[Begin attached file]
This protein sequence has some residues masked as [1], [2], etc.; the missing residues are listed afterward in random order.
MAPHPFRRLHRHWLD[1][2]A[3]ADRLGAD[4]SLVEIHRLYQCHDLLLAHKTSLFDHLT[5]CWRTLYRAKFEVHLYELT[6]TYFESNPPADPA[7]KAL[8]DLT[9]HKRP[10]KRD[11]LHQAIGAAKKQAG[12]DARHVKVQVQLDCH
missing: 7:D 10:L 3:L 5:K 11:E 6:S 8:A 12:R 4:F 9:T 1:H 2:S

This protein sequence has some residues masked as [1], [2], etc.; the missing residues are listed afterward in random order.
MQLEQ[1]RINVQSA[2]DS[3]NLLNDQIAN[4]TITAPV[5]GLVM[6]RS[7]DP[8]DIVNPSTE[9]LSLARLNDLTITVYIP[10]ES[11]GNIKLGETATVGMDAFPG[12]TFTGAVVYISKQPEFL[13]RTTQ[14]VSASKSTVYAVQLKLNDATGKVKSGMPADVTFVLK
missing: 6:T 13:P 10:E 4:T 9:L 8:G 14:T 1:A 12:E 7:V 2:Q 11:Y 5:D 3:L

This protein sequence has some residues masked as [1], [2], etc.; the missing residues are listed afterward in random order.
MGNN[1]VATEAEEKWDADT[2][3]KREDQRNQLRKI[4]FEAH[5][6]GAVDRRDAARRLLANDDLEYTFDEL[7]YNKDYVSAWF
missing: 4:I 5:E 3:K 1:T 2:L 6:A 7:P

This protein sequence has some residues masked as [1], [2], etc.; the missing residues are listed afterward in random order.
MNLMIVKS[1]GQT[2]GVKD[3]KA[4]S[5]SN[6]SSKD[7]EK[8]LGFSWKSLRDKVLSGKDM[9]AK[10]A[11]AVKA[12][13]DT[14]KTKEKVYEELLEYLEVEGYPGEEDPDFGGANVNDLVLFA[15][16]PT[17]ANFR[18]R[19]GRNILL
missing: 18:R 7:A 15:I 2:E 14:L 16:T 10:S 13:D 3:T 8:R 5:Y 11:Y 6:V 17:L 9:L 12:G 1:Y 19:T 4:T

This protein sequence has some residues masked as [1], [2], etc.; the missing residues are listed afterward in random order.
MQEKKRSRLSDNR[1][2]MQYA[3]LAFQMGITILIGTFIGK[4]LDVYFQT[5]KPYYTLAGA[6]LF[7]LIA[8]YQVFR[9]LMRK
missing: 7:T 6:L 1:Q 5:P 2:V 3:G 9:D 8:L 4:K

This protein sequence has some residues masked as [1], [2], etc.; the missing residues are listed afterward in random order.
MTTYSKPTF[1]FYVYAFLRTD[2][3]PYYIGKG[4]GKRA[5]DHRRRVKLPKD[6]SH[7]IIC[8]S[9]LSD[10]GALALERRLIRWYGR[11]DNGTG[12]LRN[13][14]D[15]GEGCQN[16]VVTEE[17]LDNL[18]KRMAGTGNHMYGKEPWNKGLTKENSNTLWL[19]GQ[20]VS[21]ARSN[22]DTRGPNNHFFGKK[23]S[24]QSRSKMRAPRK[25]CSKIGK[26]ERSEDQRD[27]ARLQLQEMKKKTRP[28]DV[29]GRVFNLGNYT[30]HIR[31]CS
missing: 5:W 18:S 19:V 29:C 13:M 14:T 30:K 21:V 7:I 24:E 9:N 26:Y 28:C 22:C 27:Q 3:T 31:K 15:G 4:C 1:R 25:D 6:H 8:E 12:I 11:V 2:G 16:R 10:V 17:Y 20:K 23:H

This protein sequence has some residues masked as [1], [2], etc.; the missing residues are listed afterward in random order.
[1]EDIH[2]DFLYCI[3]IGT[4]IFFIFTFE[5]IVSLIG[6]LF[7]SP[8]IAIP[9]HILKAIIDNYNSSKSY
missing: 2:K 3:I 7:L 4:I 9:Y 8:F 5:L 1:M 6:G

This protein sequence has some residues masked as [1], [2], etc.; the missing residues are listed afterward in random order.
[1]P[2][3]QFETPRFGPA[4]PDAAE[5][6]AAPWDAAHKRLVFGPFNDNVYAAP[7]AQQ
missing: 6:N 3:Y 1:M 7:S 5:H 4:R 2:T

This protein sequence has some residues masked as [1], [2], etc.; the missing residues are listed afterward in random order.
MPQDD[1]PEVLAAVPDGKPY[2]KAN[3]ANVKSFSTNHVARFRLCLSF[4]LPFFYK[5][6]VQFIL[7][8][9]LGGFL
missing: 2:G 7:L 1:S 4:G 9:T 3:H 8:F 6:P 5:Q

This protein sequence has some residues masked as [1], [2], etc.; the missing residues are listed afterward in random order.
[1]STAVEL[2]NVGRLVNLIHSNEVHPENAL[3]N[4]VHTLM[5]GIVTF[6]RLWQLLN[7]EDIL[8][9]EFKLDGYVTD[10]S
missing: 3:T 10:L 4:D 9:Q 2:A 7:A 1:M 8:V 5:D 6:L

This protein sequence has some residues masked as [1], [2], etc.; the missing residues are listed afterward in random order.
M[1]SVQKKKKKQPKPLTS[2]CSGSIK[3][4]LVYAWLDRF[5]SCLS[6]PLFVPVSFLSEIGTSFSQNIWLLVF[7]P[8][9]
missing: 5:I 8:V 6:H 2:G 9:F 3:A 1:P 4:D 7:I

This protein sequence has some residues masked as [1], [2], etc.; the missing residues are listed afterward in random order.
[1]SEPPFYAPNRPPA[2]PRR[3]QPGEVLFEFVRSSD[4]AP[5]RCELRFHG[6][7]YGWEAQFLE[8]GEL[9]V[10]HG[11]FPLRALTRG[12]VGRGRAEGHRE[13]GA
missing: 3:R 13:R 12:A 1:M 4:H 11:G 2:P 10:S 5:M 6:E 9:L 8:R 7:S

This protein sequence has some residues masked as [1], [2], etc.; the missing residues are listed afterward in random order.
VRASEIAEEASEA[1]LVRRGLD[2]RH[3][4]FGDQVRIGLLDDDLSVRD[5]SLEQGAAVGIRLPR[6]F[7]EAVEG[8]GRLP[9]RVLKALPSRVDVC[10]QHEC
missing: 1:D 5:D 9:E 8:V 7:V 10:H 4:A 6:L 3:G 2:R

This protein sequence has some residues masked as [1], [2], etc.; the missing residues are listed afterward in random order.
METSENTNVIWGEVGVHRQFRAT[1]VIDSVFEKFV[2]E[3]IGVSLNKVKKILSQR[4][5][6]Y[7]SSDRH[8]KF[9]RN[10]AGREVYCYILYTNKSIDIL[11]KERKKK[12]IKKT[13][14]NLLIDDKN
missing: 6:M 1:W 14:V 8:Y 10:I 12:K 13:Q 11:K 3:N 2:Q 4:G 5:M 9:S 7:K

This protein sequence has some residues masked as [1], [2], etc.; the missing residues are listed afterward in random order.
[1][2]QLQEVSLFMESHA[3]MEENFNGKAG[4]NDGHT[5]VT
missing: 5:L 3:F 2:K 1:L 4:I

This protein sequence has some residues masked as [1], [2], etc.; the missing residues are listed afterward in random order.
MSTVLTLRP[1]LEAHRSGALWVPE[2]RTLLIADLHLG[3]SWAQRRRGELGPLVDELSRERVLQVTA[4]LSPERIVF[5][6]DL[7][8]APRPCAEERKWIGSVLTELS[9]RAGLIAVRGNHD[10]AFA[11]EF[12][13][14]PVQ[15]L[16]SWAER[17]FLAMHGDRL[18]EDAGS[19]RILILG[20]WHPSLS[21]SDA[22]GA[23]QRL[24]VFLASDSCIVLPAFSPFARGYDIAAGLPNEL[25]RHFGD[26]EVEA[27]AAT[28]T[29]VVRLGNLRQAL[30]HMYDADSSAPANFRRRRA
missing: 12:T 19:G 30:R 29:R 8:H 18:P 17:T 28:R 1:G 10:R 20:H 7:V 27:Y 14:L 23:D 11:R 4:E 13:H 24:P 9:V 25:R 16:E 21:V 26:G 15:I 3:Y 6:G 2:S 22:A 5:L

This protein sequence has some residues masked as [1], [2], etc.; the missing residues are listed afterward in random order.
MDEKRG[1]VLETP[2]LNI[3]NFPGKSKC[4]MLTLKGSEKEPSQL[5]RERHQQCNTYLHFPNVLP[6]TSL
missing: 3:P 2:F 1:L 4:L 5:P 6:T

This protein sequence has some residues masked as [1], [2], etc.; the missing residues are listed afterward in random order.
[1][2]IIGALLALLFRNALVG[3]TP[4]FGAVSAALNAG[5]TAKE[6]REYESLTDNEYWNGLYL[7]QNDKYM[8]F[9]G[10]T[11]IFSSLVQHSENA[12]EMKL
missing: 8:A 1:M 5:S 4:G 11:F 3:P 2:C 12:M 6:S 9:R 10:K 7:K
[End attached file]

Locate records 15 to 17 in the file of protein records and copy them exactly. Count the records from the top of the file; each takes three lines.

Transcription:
This protein sequence has some residues masked as [1], [2], etc.; the missing residues are listed afterward in random order.
[1][2]QLQEVSLFMESHA[3]MEENFNGKAG[4]NDGHT[5]VT
missing: 5:L 3:F 2:K 1:L 4:I

This protein sequence has some residues masked as [1], [2], etc.; the missing residues are listed afterward in random order.
MSTVLTLRP[1]LEAHRSGALWVPE[2]RTLLIADLHLG[3]SWAQRRRGELGPLVDELSRERVLQVTA[4]LSPERIVF[5][6]DL[7][8]APRPCAEERKWIGSVLTELS[9]RAGLIAVRGNHD[10]AFA[11]EF[12][13][14]PVQ[15]L[16]SWAER[17]FLAMHGDRL[18]EDAGS[19]RILILG[20]WHPSLS[21]SDA[22]GA[23]QRL[24]VFLASDSCIVLPAFSPFARGYDIAAGLPNEL[25]RHFGD[26]EVEA[27]AAT[28]T[29]VVRLGNLRQAL[30]HMYDADSSAPANFRRRRA
missing: 12:T 19:G 30:R 29:R 8:H 18:P 17:T 28:R 1:G 10:R 20:H 7:V 27:Y 14:L 23:D 11:R 4:E 13:H 24:P 9:V 25:R 16:E 21:V 26:G 15:I 3:Y 6:G 2:S 22:A 5:L

This protein sequence has some residues masked as [1], [2], etc.; the missing residues are listed afterward in random order.
MDEKRG[1]VLETP[2]LNI[3]NFPGKSKC[4]MLTLKGSEKEPSQL[5]RERHQQCNTYLHFPNVLP[6]TSL
missing: 3:P 2:F 1:L 4:L 5:P 6:T